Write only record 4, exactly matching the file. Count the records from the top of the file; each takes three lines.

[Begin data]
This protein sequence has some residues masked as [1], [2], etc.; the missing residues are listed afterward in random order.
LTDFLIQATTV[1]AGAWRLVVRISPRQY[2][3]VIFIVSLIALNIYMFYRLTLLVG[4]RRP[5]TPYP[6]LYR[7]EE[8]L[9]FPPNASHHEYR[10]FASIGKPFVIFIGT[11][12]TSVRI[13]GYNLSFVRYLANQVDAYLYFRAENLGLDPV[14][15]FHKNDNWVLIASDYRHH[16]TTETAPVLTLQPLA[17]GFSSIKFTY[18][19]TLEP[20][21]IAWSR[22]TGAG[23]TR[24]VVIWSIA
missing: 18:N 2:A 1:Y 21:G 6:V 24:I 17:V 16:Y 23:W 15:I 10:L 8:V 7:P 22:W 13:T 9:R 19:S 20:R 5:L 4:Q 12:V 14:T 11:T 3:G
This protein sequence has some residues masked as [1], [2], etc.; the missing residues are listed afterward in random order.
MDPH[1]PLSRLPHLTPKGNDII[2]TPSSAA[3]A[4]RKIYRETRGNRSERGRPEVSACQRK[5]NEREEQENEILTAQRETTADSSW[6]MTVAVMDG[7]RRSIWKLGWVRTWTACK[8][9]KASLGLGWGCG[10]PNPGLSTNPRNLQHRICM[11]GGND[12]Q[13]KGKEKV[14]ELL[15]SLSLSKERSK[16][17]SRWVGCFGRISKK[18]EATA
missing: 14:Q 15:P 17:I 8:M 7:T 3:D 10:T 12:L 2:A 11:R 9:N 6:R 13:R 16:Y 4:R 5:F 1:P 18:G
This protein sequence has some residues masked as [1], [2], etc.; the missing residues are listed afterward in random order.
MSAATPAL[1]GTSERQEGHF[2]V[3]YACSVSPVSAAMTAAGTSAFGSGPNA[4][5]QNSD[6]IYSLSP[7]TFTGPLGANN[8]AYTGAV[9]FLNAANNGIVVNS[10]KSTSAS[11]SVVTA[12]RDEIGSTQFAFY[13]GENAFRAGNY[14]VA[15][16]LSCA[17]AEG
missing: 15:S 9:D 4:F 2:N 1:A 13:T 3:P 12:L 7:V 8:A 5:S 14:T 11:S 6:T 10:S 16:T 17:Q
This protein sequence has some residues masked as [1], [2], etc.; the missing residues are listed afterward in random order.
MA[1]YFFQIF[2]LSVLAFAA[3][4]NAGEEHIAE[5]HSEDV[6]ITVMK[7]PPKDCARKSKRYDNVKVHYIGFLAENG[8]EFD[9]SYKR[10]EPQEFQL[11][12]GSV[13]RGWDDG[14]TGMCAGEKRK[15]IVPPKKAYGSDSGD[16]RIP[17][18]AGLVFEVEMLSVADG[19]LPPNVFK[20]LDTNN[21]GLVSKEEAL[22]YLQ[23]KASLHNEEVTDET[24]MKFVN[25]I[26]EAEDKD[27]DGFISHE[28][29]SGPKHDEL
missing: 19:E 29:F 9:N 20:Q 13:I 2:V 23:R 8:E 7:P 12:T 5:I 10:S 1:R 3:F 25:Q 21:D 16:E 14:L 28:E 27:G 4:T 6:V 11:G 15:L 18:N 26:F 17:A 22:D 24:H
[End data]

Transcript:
This protein sequence has some residues masked as [1], [2], etc.; the missing residues are listed afterward in random order.
MA[1]YFFQIF[2]LSVLAFAA[3][4]NAGEEHIAE[5]HSEDV[6]ITVMK[7]PPKDCARKSKRYDNVKVHYIGFLAENG[8]EFD[9]SYKR[10]EPQEFQL[11][12]GSV[13]RGWDDG[14]TGMCAGEKRK[15]IVPPKKAYGSDSGD[16]RIP[17][18]AGLVFEVEMLSVADG[19]LPPNVFK[20]LDTNN[21]GLVSKEEAL[22]YLQ[23]KASLHNEEVTDET[24]MKFVN[25]I[26]EAEDKD[27]DGFISHE[28][29]SGPKHDEL
missing: 19:E 29:F 9:N 20:Q 13:I 2:V 23:R 8:E 7:P 12:T 5:I 10:S 1:R 3:F 25:Q 21:D 16:E 14:L 28:E 27:G 4:T 6:V 11:G 15:L 18:N 26:F 17:A 22:D 24:H